Use this URL to cite or link to this record in EThOS: http://ethos.bl.uk/OrderDetails.do?uin=uk.bl.ethos.666986
Title: Ports of empire : immigration, communication, and cholera in Newfoundland, Nova Scotia and New Brunswick, 1830-1870
Author: Fowler, Madeline Joan
Awarding Body: University of Oxford
Current Institution: University of Oxford
Date of Award: 2013
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Abstract:
This study explores the relationship between emigration and cholera in British North American port towns, between 1832 and 1866. It focuses specifically on three established and growing port towns located directly off of the Atlantic Ocean – St. John's, Newfoundland, Halifax, Nova Scotia and Saint John, New Brunswick. The pressures of mass immigration from the British Isles, the transmission of highly-feared diseases from emigrant and cargo ships to port towns in British North America, and the dependence, vulnerability and constraints felt by colonial governments and their citizens are three important themes that emerge and are continually challenged throughout this dissertation. This thesis presents the way in which colonial port towns managed the recurrent and unpredictable threats to their health, wellbeing and prosperity during this period, and highlights the increasing strain and growing dislocation felt by British North Americans under colonial rule. The history of cholera in Canada has focused overwhelmingly on Upper and Lower Canada, with little exploration or comparative analysis of the outbreaks in the Atlantic region. The following research examines the interconnected, complex and at times distant relationship between Britain and its North American colonies, under the influence of emigration and transmission of disease from coloniser to colonised. High points of calamity and upheaval clarified the extent to which the colonies were responsible for themselves, forcing many towns to re-evaluate their ability to control emergencies on their soil, with or without the help of the mother country. This study contributes not only to the historical understanding how cholera was managed in British North American ports, but it also provides a unique perspective on understanding the greater struggles of nineteenth-century colonial life.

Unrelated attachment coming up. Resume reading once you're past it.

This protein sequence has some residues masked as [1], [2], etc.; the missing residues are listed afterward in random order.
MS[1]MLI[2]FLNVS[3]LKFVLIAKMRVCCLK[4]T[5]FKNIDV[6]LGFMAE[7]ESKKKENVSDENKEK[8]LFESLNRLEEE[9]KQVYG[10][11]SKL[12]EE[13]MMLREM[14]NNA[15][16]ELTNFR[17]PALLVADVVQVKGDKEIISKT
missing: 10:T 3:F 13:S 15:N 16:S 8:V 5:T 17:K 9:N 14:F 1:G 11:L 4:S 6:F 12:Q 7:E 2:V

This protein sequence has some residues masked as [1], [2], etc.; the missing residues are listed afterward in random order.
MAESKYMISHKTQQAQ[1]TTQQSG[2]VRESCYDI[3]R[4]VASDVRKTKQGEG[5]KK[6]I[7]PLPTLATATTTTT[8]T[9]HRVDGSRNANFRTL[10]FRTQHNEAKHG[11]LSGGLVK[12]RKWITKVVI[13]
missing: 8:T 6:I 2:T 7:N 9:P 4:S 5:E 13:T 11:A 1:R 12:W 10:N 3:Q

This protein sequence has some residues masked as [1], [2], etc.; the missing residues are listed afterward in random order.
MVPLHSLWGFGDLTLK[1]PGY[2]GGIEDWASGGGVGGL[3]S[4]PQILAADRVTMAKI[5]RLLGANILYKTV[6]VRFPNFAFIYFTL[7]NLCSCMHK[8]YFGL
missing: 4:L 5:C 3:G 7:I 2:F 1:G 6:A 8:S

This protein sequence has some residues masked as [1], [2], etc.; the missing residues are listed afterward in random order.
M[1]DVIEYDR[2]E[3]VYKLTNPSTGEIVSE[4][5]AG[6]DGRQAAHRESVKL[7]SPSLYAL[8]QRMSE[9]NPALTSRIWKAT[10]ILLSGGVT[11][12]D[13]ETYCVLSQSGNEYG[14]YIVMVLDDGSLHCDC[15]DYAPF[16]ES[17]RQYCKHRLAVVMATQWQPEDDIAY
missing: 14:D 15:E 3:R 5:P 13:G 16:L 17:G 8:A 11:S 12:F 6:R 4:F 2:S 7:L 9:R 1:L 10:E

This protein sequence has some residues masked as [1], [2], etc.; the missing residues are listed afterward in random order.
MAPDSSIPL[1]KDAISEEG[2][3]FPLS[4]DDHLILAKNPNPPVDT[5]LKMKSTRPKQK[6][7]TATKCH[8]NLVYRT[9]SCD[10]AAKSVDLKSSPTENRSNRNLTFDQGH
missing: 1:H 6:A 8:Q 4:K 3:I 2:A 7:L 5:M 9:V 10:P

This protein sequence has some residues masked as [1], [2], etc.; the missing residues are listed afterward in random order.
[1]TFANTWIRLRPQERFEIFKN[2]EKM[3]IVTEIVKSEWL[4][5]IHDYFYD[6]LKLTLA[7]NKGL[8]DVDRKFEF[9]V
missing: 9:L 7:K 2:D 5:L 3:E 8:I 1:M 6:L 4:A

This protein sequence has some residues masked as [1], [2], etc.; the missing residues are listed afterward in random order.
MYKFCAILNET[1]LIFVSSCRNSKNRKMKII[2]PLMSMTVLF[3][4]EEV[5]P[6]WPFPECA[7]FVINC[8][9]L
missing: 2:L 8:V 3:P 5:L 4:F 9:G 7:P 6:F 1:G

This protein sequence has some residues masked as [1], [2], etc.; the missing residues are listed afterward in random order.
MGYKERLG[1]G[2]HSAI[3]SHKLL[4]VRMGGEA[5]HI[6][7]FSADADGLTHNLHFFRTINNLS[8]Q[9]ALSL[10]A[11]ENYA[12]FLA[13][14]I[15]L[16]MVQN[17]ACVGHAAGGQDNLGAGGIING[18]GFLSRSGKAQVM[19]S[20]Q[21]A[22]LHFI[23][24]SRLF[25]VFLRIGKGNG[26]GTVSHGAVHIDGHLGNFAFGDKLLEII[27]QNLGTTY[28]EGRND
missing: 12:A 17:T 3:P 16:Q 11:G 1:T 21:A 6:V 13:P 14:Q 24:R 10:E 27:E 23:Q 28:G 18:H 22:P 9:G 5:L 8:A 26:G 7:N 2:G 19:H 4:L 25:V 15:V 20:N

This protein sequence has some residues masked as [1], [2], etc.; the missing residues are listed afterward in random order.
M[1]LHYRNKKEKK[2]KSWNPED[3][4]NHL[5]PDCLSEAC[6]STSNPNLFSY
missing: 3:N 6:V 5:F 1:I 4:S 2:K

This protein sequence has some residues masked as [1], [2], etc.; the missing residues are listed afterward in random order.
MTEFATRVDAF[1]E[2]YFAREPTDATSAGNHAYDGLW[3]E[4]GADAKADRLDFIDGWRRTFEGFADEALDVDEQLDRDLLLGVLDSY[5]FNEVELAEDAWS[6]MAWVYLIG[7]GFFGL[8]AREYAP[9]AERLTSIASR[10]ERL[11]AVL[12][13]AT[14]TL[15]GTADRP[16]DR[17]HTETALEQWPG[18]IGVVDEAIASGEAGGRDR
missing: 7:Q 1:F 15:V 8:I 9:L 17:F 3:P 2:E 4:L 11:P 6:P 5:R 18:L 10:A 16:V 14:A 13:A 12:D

Supervisor: Harrison, Mark Sponsor: Not available
Qualification Name: Thesis (Ph.D.) Qualification Level: Doctoral
EThOS ID: uk.bl.ethos.666986  DOI: Not available
Keywords: History ; History of medicine ; International,imperial and global history ; cholera; migration; history of disease; colonialism; port towns; Newfoundland; Nova Scotia; New Brunswick; Atlantic Canada
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